Explain this natural law better to me please - I really don't understand how all these theories I've read about cooperation and how that is what makes us humankind is wrong.
Now I now why when zebras are chased by lions - that the dorky one gets tripped up by the 'cooler' zebras because they just don't fit into the right clique.
Emperor penguins do not really take turns going from the inside of the huddle where it's warmest to the outside of the huddle exposed to the frigid elements - not out of cooperation because survival is best in groups - they were all shouldering each other to get to the middle - purging the weakest outside the group for a leaner meaner group, then that next smaller group of penguins pushes the next weakest out - until - oh a single penguins that dies from the cold - wait a minutes - wouldn't penguins have already been extinct by now?
I think there is something missing from your theory of competition of the free market without ethics, and cooperative values that would ensure the survival of the species as a whole. If a parasite is feeding off the rest of the group perhaps that parasite should be exterminated since it is not a symbiotic relationship that benefits both species.
Or perhaps the meme of free market competition IS like the parasite such as toxoplasma that turns rates into 'zombies' that will hang around cat feces in order to be more likely eaten by a cat so that the live cycle of toxoplasma can begin again in the cat's gut!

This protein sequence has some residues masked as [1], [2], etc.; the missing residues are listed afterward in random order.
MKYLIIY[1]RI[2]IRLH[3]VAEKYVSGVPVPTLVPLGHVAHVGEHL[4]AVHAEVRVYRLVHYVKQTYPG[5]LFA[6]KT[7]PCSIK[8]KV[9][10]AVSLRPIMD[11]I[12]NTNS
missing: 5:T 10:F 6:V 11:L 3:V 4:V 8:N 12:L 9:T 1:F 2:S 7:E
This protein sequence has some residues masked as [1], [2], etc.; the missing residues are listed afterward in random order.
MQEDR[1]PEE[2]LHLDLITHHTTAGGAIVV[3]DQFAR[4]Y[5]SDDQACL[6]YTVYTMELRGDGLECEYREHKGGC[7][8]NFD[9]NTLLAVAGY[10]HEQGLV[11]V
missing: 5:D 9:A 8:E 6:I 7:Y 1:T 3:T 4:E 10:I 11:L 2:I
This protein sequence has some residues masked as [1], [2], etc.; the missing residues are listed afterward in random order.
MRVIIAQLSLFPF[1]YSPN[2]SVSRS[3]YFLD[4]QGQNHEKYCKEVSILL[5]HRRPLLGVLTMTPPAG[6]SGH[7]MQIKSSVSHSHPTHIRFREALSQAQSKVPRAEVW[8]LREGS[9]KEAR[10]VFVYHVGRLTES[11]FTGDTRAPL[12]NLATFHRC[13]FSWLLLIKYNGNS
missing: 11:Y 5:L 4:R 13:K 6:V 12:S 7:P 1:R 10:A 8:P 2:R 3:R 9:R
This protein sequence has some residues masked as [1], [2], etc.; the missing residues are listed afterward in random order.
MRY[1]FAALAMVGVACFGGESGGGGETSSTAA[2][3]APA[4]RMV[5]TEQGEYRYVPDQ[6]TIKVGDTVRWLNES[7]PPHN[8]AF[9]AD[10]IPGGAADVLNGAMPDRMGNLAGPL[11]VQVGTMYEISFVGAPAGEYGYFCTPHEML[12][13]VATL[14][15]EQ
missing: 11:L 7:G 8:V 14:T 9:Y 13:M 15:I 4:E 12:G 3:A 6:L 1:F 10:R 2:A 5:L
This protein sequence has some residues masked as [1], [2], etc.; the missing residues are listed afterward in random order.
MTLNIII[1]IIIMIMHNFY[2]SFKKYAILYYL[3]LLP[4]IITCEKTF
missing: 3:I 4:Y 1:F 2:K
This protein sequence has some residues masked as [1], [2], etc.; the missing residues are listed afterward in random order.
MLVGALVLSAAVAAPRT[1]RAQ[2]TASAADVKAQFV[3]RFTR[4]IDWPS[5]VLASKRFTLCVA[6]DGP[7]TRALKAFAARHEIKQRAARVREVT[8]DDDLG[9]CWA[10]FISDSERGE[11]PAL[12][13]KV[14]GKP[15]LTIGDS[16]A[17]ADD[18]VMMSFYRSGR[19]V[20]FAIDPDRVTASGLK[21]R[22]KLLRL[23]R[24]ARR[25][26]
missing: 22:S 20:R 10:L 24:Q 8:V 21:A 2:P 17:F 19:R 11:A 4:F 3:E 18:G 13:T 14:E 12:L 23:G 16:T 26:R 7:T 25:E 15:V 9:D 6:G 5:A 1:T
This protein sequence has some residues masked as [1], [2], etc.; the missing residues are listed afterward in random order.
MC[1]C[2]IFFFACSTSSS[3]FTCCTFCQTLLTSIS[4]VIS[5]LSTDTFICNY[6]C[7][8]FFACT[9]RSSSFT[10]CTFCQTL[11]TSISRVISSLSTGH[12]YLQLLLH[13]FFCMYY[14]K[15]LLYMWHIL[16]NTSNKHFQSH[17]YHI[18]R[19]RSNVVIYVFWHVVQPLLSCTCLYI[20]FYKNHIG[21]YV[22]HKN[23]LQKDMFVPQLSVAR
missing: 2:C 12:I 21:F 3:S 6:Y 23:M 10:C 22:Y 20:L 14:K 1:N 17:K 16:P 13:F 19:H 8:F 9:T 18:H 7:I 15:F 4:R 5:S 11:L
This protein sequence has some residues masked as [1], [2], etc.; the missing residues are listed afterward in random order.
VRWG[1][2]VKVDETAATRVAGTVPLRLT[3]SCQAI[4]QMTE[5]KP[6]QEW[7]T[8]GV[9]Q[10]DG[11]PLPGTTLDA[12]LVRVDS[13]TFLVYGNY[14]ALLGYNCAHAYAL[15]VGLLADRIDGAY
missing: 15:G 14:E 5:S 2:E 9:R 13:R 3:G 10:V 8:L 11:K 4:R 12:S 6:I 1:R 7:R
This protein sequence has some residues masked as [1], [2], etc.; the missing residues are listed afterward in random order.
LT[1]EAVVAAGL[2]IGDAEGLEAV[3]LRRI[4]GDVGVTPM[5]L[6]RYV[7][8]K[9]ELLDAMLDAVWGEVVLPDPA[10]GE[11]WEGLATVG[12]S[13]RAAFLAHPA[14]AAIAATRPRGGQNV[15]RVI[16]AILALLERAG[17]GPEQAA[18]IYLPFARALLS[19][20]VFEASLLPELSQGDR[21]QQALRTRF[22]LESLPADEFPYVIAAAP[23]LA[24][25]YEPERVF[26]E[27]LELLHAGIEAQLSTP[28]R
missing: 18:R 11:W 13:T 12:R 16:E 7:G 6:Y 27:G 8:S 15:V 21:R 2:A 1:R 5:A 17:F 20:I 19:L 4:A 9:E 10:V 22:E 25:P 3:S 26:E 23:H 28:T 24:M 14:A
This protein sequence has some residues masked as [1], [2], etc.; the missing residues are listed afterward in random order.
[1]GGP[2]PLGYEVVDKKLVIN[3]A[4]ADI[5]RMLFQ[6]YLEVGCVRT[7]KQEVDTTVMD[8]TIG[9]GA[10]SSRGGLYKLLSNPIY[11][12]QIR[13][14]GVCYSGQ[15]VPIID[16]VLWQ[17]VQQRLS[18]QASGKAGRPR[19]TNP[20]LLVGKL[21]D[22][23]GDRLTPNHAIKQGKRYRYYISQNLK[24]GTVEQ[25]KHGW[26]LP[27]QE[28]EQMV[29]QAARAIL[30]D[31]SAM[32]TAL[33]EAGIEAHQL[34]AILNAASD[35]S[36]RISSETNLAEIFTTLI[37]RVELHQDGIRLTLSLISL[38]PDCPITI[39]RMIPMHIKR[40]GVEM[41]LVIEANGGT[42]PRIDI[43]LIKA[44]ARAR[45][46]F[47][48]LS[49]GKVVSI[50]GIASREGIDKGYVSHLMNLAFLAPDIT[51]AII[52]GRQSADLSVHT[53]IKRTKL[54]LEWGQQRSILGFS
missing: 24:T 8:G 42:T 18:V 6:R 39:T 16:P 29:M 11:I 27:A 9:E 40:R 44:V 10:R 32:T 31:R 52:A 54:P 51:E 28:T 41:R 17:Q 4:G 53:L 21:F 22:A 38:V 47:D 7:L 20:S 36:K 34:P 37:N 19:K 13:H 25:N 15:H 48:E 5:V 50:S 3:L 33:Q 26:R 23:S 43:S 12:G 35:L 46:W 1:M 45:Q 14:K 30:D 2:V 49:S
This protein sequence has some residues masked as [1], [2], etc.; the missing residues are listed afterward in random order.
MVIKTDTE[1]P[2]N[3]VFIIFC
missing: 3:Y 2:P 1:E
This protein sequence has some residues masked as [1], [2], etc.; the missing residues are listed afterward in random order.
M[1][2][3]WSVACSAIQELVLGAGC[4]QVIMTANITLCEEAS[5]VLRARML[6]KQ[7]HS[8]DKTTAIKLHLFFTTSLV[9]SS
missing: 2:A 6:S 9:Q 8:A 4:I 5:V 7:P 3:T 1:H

Or the fungus Ophiocordyceps which hijacks the ant’s brain and zombifies it to clamp onto a leaf vein with abnormal force.
Well - I just convinced my self - competition IS natural!
Must continue to obey & consume.
Conform, Consume, Obey, Conform, Consume, Obey, Conform, Consume, Obey
You know, that's all well and good, but really does nothing to address the simple reality that price floors and price ceilings always have negative consequences.
But it's ok, you don't have to acknowledge that.
I was not responding to your entire post history just the following:
And it is OK for you not to respond to what I said in my most recent post - I already know that you have been zombiefied!
And where did this idea that the 'free market' is some sort of living breathing animal? It's an invention of man isn't it? Like Edison's light bulb and the EURO Titanic?